Neutering and Spaying
Dorsetdog - Neutering and Spaying your pets
Did you know, that spaying or neutering your pet not only stops them from breeding, it lowers the chances of them getting illnesses that they may get if they are left entire. Illnesses such as testicular cancer, breast cancer, ovarian cancer as well as infections and the like.
It also reduces the risk of them roaming, jumping fences to find a mate and also calms them down. Bitches in heat can also escape and roam whilst looking to mate.
It is a myth that a bitch should have a litter before being spayed. Giving birth young can prevent the bitch from developing properly and could cause future problems. For the bitch’s health, it is important that they have one season, and are then spayed halfway between that and the next season. Allowing your male dog to mate could encourage anti-social tendencies like urinating in the home, and inappropriate sexual behaviour.
Be responsible, spay or neuter your pet! Leaving a pet unaltered is dangerous, not only for them but for the offspring they may end up having.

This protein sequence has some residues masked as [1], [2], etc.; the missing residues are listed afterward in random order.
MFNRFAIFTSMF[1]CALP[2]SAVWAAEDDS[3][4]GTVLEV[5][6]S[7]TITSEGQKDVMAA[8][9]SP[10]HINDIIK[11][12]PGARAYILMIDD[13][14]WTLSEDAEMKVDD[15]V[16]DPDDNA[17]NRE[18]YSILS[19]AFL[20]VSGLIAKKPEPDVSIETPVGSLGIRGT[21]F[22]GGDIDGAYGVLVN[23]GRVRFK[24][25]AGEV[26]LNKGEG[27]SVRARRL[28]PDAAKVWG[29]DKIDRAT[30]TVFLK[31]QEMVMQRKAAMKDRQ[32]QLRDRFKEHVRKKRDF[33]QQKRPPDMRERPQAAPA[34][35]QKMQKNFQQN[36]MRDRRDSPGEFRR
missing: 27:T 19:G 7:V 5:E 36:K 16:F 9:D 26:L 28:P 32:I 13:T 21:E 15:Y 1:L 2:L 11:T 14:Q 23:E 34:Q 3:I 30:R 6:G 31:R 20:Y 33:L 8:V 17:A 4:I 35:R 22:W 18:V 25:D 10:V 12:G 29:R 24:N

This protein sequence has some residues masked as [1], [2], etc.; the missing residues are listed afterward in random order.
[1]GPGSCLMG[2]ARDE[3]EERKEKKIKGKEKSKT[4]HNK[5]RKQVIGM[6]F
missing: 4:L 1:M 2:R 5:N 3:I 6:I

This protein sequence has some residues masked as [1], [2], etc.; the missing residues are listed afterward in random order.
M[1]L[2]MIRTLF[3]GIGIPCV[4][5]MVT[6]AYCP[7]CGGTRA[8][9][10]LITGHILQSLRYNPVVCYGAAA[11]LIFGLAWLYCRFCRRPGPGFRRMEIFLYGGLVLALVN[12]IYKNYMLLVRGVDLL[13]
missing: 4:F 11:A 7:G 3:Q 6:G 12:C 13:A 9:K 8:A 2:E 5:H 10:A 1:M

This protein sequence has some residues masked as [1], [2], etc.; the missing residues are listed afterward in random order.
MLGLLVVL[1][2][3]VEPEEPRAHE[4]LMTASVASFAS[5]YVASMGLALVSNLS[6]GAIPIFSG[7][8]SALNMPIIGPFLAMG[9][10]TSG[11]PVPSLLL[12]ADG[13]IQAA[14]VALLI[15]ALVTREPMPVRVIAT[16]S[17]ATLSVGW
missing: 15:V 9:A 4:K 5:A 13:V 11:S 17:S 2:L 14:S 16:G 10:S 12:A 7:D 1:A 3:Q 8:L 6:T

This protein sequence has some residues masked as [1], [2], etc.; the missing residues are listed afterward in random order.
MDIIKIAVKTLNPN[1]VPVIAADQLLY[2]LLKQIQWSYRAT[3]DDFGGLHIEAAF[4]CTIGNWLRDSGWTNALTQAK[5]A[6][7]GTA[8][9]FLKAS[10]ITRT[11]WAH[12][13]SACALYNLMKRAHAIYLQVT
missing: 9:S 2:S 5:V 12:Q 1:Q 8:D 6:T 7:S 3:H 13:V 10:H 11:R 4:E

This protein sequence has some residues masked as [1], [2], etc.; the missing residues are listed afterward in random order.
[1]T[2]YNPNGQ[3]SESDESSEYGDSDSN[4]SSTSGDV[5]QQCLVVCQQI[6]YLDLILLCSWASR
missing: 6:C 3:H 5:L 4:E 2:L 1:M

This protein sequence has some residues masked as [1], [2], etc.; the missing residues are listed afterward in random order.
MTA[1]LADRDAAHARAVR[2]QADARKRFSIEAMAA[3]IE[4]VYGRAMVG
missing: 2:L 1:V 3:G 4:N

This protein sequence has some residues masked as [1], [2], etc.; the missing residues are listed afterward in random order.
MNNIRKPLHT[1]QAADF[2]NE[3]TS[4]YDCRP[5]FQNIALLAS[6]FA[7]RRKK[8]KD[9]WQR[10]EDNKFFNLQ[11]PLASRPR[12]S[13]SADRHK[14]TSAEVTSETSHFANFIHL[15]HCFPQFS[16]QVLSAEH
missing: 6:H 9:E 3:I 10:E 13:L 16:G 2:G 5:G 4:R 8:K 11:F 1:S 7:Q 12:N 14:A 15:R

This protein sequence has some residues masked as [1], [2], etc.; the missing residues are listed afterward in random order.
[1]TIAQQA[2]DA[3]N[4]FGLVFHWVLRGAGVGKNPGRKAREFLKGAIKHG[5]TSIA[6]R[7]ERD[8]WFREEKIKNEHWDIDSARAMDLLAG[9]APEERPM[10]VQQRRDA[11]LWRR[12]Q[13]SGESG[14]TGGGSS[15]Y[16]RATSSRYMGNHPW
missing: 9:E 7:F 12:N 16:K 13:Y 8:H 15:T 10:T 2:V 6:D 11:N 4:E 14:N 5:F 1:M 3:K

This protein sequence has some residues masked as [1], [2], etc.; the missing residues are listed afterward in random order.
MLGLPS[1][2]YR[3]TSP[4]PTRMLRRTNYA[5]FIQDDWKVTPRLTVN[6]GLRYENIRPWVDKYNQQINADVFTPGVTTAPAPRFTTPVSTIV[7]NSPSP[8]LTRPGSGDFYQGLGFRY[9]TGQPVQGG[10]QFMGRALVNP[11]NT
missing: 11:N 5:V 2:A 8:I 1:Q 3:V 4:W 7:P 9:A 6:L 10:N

However, it is imperative that you do not spay or neuter your pet at too young
an age. The dog is still developing, with chemical changes going on in its body
as well as the general growth of the dog. Operating on a dog too early in its life
can adversely affect its temperament - and its health later on
Male dogs shouldn't be neutered until they are around 12 month old at the earliest.
Female dogs should not be spayed until three months after a season - preferable after at least their second full season.
For those of limited income, charities can help cover the cost of this operation. Talk to the staff at your local vets.
For more information click on this line to go to the Dogs Trust website